Explaining differential performance of teacher college students
Mcmillan, Wendy Jayne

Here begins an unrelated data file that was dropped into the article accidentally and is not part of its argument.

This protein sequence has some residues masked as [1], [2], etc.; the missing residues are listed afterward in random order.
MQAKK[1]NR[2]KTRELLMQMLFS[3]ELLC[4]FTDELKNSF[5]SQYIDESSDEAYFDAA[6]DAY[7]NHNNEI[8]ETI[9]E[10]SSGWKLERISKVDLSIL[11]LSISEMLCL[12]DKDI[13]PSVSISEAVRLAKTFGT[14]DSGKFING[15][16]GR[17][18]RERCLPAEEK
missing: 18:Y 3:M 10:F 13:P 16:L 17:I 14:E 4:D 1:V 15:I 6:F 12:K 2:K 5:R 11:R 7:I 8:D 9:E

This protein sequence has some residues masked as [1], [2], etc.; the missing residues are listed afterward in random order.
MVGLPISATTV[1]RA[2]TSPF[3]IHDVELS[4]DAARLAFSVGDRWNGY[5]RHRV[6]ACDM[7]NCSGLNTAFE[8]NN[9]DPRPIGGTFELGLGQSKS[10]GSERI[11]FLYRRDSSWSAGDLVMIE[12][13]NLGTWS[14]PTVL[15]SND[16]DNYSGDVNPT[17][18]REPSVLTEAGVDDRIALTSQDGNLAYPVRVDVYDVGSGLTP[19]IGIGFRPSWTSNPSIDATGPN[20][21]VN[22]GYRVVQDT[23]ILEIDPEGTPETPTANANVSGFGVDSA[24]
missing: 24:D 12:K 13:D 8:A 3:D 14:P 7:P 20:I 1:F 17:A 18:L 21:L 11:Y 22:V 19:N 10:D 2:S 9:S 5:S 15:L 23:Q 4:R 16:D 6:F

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The purpose of this study is to examine the relationship between identity and differential academic performance in a cohort of preprimary teachers-in-training. The study draws on indepth interviews with, and detailed observations of, nineteen students and five of their lecturers at a college of education in Cape Town in the late 1990s. Through an analysis of the narratives of academic performance of these students, this work argues that students constructed narratives of academic performance framed by their expectations of what they considered possible for people of their particular identity. Thus as a consequence, students who shared common identities and social locations tended to share common narrative threads. This was most evident in the way in which three broad narrative perspectives emerged - framed by shared social locations of race, class, and gender, and common understandings of religion and cognitive ability. However, within each broad grouping .individual agency nuanced how each student interpreted his or her personal history and particular social locations through the discourses to which he or she had access. This work presents a. challenge to the dominant metaphor of reproduction in the field of educational studies. It is clear from analysis of the students' narratives that as active agents they were not unproblematically reproduced by the teacher college as classed, raced, and gendered subjects. Rather, they produced themselves within existing, and often potentially contradictory, material and discursive contexts. In explaining differential academic performance, this work examines the way in which narrative understandings introduce people into particular ways of life through their authorial voice and legitimating functions. More specifically, it explains how subjective narratives of academic performance introduce students into particular social actions that result in 'objective' differential academic performance as recorded on year-end mark schedules. However, in selecting narrative analysis as a conceptual framework for the work, it has been possible to motivate for an explanation that goes beyond an analysis of academic achievement and failure. In successive chapters evidence is marshaled to frame an argument that students' narratives shape their social action as agents of history, and are implicated in the distribution of privilege within society. The framing of the research question was premised on the assumption that a relationship exists between educational outcomes and access to life chances. While evidence is presented that signals how subjective narratives of academic performance are 'lived out' as 'objective' academic performance, a linear relationship between marks as academic performance and life chances is raised as problematic. It is argued that rather than merely shaping academic performance, narratives as theories of social reality frame all understandings of the social world including access to socio-economic privilege. It is these understandings that get 'lived out' in the choices that students make about their futures. A significant thread to the argument is the extent to which lecturers are implicated in the narrative understandings that students construct, and consequently in the unequal distribution of privilege in society. While seeking to explain academic performance, the study comes to the significant conclusion that narrative understandings, rather than academic performance, are implicated in the distribution of privilege in society.